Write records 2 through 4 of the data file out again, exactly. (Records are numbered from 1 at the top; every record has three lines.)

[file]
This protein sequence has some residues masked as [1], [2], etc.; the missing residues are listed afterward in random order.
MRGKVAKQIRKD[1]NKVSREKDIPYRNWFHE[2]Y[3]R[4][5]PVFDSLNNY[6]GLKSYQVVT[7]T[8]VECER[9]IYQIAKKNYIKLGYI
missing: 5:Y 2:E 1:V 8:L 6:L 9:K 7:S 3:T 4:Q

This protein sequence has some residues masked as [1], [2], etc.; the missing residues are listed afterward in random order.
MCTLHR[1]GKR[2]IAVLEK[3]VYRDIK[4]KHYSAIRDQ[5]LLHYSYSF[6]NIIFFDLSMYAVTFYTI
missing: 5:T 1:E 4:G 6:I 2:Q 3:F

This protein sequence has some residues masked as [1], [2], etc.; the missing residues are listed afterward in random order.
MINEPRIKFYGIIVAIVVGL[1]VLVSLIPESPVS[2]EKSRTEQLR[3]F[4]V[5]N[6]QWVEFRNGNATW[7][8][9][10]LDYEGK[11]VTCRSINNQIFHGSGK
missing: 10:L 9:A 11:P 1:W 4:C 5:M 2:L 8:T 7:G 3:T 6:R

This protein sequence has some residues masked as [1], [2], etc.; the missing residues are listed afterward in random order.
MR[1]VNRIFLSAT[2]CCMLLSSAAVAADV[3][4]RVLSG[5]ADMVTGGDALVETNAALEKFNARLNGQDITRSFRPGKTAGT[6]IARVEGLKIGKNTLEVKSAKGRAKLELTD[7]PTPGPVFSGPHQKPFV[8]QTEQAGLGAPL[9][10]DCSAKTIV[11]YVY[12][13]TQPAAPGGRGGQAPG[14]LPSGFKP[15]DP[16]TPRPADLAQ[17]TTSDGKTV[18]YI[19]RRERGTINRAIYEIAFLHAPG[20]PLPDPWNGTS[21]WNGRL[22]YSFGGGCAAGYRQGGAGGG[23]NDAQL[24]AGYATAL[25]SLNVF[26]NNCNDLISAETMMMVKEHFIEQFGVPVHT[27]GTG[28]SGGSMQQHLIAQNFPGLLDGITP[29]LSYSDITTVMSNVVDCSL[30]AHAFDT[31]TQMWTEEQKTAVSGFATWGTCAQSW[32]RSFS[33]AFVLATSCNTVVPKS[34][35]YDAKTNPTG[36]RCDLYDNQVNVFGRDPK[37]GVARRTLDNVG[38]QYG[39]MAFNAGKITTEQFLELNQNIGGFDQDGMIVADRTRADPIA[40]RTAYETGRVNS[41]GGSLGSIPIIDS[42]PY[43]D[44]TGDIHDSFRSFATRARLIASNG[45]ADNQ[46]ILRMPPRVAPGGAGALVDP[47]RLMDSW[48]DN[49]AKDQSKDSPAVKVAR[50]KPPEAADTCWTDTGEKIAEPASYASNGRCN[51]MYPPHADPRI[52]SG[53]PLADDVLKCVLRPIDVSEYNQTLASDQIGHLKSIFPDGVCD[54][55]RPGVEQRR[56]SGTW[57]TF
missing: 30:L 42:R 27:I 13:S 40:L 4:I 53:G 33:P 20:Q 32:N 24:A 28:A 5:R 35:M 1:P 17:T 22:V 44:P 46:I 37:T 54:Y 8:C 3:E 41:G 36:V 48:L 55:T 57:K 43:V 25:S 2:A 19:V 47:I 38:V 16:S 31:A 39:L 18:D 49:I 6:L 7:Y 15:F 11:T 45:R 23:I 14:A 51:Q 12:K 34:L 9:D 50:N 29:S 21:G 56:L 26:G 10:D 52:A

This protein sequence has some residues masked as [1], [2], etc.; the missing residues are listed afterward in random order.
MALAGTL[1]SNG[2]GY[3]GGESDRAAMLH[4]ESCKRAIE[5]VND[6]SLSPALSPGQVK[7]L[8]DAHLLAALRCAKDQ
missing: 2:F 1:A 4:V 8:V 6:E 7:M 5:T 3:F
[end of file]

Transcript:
This protein sequence has some residues masked as [1], [2], etc.; the missing residues are listed afterward in random order.
MCTLHR[1]GKR[2]IAVLEK[3]VYRDIK[4]KHYSAIRDQ[5]LLHYSYSF[6]NIIFFDLSMYAVTFYTI
missing: 5:T 1:E 4:G 6:I 2:Q 3:F

This protein sequence has some residues masked as [1], [2], etc.; the missing residues are listed afterward in random order.
MINEPRIKFYGIIVAIVVGL[1]VLVSLIPESPVS[2]EKSRTEQLR[3]F[4]V[5]N[6]QWVEFRNGNATW[7][8][9][10]LDYEGK[11]VTCRSINNQIFHGSGK
missing: 10:L 9:A 11:P 1:W 4:C 5:M 2:L 8:T 7:G 3:T 6:R

This protein sequence has some residues masked as [1], [2], etc.; the missing residues are listed afterward in random order.
MR[1]VNRIFLSAT[2]CCMLLSSAAVAADV[3][4]RVLSG[5]ADMVTGGDALVETNAALEKFNARLNGQDITRSFRPGKTAGT[6]IARVEGLKIGKNTLEVKSAKGRAKLELTD[7]PTPGPVFSGPHQKPFV[8]QTEQAGLGAPL[9][10]DCSAKTIV[11]YVY[12][13]TQPAAPGGRGGQAPG[14]LPSGFKP[15]DP[16]TPRPADLAQ[17]TTSDGKTV[18]YI[19]RRERGTINRAIYEIAFLHAPG[20]PLPDPWNGTS[21]WNGRL[22]YSFGGGCAAGYRQGGAGGG[23]NDAQL[24]AGYATAL[25]SLNVF[26]NNCNDLISAETMMMVKEHFIEQFGVPVHT[27]GTG[28]SGGSMQQHLIAQNFPGLLDGITP[29]LSYSDITTVMSNVVDCSL[30]AHAFDT[31]TQMWTEEQKTAVSGFATWGTCAQSW[32]RSFS[33]AFVLATSCNTVVPKS[34][35]YDAKTNPTG[36]RCDLYDNQVNVFGRDPK[37]GVARRTLDNVG[38]QYG[39]MAFNAGKITTEQFLELNQNIGGFDQDGMIVADRTRADPIA[40]RTAYETGRVNS[41]GGSLGSIPIIDS[42]PY[43]D[44]TGDIHDSFRSFATRARLIASNG[45]ADNQ[46]ILRMPPRVAPGGAGALVDP[47]RLMDSW[48]DN[49]AKDQSKDSPAVKVAR[50]KPPEAADTCWTDTGEKIAEPASYASNGRCN[51]MYPPHADPRI[52]SG[53]PLADDVLKCVLRPIDVSEYNQTLASDQIGHLKSIFPDGVCD[54][55]RPGVEQRR[56]SGTW[57]TF
missing: 30:L 42:R 27:I 13:S 40:L 4:I 53:G 33:P 20:Q 32:N 24:A 28:A 5:R 35:M 1:P 17:T 22:V 44:P 46:I 37:T 54:Y 8:C 3:E 41:G 36:V 48:L 55:T 57:K 43:V 25:S 2:A 19:V 47:I 38:V 16:S 31:A 39:L 18:D 49:I 6:L 7:Y 15:F 11:T 45:R 23:I 14:A 51:Q 12:K 34:L 9:D 50:N 29:S 21:G 56:L 26:G 10:D 52:A